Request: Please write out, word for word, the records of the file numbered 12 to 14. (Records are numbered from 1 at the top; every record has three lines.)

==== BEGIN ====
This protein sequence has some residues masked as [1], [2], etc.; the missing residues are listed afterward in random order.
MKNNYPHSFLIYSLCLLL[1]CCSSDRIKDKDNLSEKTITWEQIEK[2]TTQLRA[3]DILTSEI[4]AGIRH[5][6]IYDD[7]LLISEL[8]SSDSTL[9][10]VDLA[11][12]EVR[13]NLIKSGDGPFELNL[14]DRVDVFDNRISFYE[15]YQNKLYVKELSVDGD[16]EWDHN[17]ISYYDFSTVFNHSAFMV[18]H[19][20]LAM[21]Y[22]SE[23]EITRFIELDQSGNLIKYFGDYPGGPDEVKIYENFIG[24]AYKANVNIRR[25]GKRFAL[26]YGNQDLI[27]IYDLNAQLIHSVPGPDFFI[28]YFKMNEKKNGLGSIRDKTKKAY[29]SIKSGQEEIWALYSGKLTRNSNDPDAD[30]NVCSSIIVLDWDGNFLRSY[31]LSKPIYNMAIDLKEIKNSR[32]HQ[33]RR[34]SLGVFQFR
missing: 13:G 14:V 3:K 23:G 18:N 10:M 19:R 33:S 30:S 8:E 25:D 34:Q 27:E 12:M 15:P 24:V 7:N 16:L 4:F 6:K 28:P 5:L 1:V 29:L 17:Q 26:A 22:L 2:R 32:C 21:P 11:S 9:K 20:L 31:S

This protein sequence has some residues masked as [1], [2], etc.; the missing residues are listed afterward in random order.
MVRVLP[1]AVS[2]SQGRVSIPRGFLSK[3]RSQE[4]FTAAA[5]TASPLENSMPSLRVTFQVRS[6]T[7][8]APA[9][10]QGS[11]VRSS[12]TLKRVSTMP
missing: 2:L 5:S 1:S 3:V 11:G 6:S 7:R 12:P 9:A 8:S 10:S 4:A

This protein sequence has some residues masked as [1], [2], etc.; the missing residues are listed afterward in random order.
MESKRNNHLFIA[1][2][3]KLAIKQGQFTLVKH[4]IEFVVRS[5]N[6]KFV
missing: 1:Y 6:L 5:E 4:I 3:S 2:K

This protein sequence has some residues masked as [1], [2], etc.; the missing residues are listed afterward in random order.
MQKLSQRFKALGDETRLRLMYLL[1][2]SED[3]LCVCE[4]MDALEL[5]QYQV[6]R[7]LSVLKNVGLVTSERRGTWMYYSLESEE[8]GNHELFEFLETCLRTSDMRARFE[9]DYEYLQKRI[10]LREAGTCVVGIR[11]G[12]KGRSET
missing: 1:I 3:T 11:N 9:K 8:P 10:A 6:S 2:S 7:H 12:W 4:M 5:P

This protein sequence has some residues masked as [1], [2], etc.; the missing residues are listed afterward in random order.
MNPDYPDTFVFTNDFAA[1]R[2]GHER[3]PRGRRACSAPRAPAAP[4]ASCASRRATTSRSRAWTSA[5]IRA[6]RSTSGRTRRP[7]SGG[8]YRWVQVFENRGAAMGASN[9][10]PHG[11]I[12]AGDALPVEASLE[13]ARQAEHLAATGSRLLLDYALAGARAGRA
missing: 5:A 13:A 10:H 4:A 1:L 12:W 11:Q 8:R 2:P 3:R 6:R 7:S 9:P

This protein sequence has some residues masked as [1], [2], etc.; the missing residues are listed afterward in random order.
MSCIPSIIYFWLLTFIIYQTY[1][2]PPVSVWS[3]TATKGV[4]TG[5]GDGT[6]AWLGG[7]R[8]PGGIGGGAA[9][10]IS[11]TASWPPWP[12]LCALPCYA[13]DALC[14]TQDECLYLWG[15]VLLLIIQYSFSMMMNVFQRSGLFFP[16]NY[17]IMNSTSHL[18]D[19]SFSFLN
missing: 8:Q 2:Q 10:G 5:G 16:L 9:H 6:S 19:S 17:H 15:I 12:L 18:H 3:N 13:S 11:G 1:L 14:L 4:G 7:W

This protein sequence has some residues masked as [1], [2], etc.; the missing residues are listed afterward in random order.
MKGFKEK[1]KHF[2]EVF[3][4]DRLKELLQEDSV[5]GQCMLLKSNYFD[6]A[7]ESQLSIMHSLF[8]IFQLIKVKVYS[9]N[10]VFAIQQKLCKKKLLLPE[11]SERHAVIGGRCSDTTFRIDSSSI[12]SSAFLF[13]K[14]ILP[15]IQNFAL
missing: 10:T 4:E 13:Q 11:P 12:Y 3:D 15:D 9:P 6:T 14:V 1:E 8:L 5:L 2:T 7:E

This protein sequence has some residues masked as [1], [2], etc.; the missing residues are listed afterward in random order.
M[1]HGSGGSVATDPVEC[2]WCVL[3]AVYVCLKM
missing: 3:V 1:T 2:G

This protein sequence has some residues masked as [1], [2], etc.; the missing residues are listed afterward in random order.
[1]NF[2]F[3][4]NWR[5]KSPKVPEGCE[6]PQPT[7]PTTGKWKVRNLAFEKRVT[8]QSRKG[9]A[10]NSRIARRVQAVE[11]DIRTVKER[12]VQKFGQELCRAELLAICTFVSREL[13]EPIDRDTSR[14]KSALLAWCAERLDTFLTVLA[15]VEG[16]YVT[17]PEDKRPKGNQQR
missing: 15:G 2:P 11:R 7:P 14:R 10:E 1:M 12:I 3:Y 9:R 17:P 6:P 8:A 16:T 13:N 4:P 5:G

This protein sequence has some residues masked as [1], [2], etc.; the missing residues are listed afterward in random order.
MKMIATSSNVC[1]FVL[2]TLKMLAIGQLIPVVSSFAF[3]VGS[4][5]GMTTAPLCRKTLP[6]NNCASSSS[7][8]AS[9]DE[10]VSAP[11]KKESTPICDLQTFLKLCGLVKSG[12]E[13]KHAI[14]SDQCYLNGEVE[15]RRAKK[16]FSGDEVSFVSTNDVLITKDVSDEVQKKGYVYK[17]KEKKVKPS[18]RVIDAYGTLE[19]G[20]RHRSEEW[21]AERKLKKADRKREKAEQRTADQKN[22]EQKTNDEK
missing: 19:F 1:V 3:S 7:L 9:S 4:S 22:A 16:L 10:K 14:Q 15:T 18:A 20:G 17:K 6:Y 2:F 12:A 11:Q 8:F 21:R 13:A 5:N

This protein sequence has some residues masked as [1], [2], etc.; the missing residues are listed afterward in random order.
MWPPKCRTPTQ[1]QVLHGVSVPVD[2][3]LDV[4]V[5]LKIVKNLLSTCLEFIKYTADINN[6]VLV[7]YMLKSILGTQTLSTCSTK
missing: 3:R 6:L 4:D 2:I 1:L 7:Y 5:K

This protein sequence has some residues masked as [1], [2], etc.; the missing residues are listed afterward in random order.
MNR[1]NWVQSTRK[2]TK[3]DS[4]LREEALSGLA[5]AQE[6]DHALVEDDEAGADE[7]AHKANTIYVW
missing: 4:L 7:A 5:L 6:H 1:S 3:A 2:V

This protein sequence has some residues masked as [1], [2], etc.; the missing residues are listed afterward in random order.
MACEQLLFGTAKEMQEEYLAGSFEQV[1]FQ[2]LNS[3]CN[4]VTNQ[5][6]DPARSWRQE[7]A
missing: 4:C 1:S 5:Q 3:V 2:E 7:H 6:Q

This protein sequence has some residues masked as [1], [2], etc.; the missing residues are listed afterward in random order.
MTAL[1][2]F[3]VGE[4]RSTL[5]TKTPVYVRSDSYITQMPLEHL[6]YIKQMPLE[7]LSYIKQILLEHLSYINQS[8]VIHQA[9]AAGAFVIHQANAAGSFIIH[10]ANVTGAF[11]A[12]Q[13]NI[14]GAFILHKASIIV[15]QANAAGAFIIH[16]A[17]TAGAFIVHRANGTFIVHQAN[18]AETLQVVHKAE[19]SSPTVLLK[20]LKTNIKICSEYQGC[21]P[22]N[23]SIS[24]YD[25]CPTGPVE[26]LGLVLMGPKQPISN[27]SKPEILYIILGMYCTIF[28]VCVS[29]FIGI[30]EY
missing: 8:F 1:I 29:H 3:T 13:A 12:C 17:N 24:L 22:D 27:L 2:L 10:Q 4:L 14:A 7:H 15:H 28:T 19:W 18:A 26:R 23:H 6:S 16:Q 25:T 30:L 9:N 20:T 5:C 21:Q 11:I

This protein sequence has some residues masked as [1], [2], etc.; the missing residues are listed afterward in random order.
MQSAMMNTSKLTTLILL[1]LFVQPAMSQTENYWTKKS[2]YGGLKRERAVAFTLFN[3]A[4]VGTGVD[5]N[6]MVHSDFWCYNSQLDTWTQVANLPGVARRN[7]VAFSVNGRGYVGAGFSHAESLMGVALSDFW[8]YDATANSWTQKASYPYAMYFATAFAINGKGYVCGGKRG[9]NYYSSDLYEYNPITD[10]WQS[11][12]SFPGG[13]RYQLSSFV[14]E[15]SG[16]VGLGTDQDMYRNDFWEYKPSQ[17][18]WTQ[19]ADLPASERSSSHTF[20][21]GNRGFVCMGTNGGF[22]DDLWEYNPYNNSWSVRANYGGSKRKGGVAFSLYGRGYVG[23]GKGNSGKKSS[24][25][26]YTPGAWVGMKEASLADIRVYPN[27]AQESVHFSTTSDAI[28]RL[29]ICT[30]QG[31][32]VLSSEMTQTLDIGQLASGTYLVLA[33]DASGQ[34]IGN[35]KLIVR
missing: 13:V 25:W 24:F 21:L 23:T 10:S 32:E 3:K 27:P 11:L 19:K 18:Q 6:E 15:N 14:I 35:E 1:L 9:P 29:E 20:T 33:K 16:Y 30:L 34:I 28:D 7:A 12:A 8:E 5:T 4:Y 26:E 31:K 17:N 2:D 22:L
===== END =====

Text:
This protein sequence has some residues masked as [1], [2], etc.; the missing residues are listed afterward in random order.
MNR[1]NWVQSTRK[2]TK[3]DS[4]LREEALSGLA[5]AQE[6]DHALVEDDEAGADE[7]AHKANTIYVW
missing: 4:L 7:A 5:L 6:H 1:S 3:A 2:V

This protein sequence has some residues masked as [1], [2], etc.; the missing residues are listed afterward in random order.
MACEQLLFGTAKEMQEEYLAGSFEQV[1]FQ[2]LNS[3]CN[4]VTNQ[5][6]DPARSWRQE[7]A
missing: 4:C 1:S 5:Q 3:V 2:E 7:H 6:Q

This protein sequence has some residues masked as [1], [2], etc.; the missing residues are listed afterward in random order.
MTAL[1][2]F[3]VGE[4]RSTL[5]TKTPVYVRSDSYITQMPLEHL[6]YIKQMPLE[7]LSYIKQILLEHLSYINQS[8]VIHQA[9]AAGAFVIHQANAAGSFIIH[10]ANVTGAF[11]A[12]Q[13]NI[14]GAFILHKASIIV[15]QANAAGAFIIH[16]A[17]TAGAFIVHRANGTFIVHQAN[18]AETLQVVHKAE[19]SSPTVLLK[20]LKTNIKICSEYQGC[21]P[22]N[23]SIS[24]YD[25]CPTGPVE[26]LGLVLMGPKQPISN[27]SKPEILYIILGMYCTIF[28]VCVS[29]FIGI[30]EY
missing: 8:F 1:I 29:H 3:T 13:A 12:C 17:N 24:L 22:D 27:L 2:L 10:Q 4:L 14:A 7:H 15:H 28:T 19:W 18:A 26:R 23:H 6:S 16:Q 25:T 30:L 9:N 20:T 5:C 21:Q 11:I